Elie Wiesel: ‘The answer is education ... and memory’

Holocaust survivor, Peace Prize winner talks to local high school and college students.

“I don’t like the yelling, I believe in whispers,” said the author and human rights activist who came to town Thursday, March 25 at the invitation of the University of Dayton. “I never raise my voice, it doesn’t help. King Solomon said if you speak softly you’ll be heard.”

That was certainly the case Thursday as the world’s most widely known Holocaust survivor met with the press, high school and college students, and 2,300 members of the local community as the featured speaker at UD’s Diversity Lecture series.

Topics throughout the day ranged from God and the Holocaust to Darfur and the current state of air travel.

When asked to name the politicians who inspire him, Wiesel admitted none does.

“I’m inspired by philosophers, by students, by an unknown beggar I meet in the street,” he responded. “Once upon a time politics was a noble endeavor, today politics is ambition for power and I don’t trust power.”

Sitting in a rocking chair during a press conference, Wiesel, 82, said he continues to teach full-time at Boston University and feels obliged to continue his lifelong mission.

“How can I stop?” asked the Nobel Peace Prize winner. “There are so many injustices in the world that it would be immoral not to take a stand. We live in such strange times. Today I’m bothered by the resurgence among the extreme right in our country. Some people call our president ‘Hitler!’ My God!”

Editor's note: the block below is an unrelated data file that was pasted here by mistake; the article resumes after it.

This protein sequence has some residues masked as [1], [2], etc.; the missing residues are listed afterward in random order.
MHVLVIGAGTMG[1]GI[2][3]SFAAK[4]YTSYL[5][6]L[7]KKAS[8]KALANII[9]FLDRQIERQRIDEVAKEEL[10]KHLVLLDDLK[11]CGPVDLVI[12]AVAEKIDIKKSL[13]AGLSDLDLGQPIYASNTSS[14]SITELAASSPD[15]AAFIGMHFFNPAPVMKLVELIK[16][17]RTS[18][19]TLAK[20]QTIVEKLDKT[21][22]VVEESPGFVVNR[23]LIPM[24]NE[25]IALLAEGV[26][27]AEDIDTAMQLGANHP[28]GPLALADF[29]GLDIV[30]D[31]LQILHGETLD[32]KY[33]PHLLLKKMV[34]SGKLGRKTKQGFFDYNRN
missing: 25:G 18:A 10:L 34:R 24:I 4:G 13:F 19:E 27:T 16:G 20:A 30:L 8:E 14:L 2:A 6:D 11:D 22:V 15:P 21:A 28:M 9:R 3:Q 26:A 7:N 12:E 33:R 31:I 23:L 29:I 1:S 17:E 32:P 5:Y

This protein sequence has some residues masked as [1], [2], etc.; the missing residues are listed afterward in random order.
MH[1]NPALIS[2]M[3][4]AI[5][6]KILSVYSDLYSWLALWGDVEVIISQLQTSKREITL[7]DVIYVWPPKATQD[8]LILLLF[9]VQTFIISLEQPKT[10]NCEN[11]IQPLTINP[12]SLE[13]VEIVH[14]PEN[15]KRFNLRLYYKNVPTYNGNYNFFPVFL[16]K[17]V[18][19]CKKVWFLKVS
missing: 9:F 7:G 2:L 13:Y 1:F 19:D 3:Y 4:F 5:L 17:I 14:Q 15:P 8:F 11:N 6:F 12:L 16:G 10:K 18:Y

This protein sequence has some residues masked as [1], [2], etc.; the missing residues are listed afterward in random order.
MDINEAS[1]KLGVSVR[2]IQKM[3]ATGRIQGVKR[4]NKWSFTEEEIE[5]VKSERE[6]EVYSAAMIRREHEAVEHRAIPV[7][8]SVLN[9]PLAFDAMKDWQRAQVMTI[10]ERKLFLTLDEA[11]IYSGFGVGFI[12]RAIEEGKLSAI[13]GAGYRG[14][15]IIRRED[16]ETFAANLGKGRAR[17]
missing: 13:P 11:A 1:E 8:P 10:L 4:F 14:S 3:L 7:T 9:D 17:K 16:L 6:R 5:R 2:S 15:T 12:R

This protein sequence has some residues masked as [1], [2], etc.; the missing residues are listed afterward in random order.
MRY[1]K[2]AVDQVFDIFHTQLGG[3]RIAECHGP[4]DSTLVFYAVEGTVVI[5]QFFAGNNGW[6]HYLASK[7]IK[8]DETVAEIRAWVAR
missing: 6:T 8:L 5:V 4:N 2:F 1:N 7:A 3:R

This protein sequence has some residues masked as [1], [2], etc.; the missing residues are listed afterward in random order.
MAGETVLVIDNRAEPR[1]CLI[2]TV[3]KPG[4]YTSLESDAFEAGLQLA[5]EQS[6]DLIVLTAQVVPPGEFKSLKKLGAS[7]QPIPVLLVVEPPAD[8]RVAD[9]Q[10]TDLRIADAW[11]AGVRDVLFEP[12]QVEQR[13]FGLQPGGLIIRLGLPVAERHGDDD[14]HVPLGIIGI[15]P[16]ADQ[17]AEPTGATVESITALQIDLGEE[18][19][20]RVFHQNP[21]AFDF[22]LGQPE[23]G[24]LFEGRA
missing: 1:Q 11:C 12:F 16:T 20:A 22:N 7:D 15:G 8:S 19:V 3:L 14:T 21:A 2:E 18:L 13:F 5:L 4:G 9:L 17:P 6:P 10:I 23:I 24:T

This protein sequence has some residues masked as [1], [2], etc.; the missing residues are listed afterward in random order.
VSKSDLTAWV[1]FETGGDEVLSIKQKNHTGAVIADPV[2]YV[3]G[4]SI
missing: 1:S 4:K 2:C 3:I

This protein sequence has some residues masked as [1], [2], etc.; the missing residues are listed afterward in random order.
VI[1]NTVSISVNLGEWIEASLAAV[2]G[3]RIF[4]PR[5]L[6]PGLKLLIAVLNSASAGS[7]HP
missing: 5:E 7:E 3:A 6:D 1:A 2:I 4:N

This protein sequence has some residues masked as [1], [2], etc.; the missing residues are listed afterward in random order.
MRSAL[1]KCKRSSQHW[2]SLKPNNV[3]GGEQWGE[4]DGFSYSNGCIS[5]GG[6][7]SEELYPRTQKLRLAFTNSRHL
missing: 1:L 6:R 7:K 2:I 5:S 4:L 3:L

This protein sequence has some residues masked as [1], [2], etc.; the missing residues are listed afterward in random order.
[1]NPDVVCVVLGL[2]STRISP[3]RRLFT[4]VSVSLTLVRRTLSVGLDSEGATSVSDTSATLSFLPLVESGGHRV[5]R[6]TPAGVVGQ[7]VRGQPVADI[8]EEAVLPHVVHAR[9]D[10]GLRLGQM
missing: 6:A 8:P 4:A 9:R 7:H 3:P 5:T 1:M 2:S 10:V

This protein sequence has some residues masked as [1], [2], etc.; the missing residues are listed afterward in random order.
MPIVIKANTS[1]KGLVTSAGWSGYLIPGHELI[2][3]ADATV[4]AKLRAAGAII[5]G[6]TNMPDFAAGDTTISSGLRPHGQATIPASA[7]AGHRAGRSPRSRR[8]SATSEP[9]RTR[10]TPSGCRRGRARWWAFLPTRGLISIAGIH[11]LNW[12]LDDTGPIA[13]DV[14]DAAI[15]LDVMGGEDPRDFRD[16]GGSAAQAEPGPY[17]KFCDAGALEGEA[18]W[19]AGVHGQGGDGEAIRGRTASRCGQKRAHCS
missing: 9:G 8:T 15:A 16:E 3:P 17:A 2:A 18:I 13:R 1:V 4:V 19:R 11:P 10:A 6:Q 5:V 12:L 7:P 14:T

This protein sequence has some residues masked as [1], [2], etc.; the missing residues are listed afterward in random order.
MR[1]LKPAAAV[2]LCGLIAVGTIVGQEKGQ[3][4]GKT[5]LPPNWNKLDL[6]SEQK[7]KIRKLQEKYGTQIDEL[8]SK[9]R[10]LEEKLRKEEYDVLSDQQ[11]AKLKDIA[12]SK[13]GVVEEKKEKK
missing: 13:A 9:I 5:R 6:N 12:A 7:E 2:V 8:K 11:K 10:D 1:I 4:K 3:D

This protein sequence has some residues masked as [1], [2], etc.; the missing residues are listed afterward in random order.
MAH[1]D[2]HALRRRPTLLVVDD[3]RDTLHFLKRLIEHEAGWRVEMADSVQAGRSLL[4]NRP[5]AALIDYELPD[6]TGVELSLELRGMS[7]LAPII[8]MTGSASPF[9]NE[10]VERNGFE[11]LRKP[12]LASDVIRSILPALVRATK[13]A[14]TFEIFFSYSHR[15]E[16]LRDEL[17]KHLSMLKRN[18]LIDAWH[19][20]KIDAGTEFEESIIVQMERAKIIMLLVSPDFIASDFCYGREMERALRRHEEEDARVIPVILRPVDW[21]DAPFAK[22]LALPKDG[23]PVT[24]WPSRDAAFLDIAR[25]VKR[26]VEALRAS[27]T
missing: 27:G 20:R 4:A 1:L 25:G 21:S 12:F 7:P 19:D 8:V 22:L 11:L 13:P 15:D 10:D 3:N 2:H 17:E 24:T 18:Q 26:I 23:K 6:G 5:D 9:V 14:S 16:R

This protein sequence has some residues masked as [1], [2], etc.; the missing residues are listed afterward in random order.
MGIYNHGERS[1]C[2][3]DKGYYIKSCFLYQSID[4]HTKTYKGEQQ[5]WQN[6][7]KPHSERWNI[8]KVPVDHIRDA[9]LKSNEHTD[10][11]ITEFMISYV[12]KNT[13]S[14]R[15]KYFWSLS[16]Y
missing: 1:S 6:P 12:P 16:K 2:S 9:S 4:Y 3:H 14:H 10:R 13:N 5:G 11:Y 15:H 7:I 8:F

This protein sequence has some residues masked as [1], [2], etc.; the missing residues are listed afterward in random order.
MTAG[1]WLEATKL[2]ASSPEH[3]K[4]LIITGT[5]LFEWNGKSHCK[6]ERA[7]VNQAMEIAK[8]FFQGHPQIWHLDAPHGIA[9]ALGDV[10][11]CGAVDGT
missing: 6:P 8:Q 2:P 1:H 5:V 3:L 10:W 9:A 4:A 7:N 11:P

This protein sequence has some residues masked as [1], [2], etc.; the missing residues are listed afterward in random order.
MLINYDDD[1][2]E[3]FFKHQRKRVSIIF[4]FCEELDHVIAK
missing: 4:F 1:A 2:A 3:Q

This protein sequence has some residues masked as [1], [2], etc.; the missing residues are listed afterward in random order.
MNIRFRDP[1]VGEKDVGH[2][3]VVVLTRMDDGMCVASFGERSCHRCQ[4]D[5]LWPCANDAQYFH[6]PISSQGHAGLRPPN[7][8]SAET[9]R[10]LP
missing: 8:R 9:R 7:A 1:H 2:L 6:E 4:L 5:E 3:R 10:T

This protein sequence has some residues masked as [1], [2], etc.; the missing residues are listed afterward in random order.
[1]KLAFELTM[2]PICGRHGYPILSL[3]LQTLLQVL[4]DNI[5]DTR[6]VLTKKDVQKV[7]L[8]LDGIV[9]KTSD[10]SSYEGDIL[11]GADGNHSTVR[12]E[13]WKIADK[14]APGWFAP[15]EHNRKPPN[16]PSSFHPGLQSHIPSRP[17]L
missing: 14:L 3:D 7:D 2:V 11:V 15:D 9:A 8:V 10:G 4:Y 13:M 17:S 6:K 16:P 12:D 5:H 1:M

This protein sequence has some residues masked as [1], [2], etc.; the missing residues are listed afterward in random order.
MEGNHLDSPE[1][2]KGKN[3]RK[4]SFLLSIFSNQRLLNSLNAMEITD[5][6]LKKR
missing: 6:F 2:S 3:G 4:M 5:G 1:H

The Nobel Laureate has written 50 books including his most famous, “Night,” a recounting of his experiences in Auschwitz and Buchenwald. One student wondered if Wiesel still has his concentration camp number and if it serves as a reminder of those terrible experiences.

“I don’t need that to remember, I think about my past every day,” he responded. “But I still have it on my arm – A7713. At that time, we were numbers. No names, no identity.”

When asked what he would say to a Holocaust denier, Wiesel said he would say nothing. “I don’t want to be in the same room with a Holocaust denier. They are morally deranged.”

The best way to fix the world, he believes, is through education and through memory. When asked about the Arab-Israeli conflict, Wiesel said that he believes in a two-state solution and will visit Gaza when he travels to Israel next week for the Passover holiday.

Students from the Dayton Early College Academy who attended Wiesel’s afternoon session said they were surprised at his sense of humor and his willingness to answer every question candidly. Some came clutching his books.

“He said life isn’t about the number of years you live, but about the moments you have,” said 15-year-old Brittany Jones. “Just being able to talk to him is a great moment in my life.”

Contact this reporter at (937) 225-2440 or mmoss @DaytonDailyNews.com.

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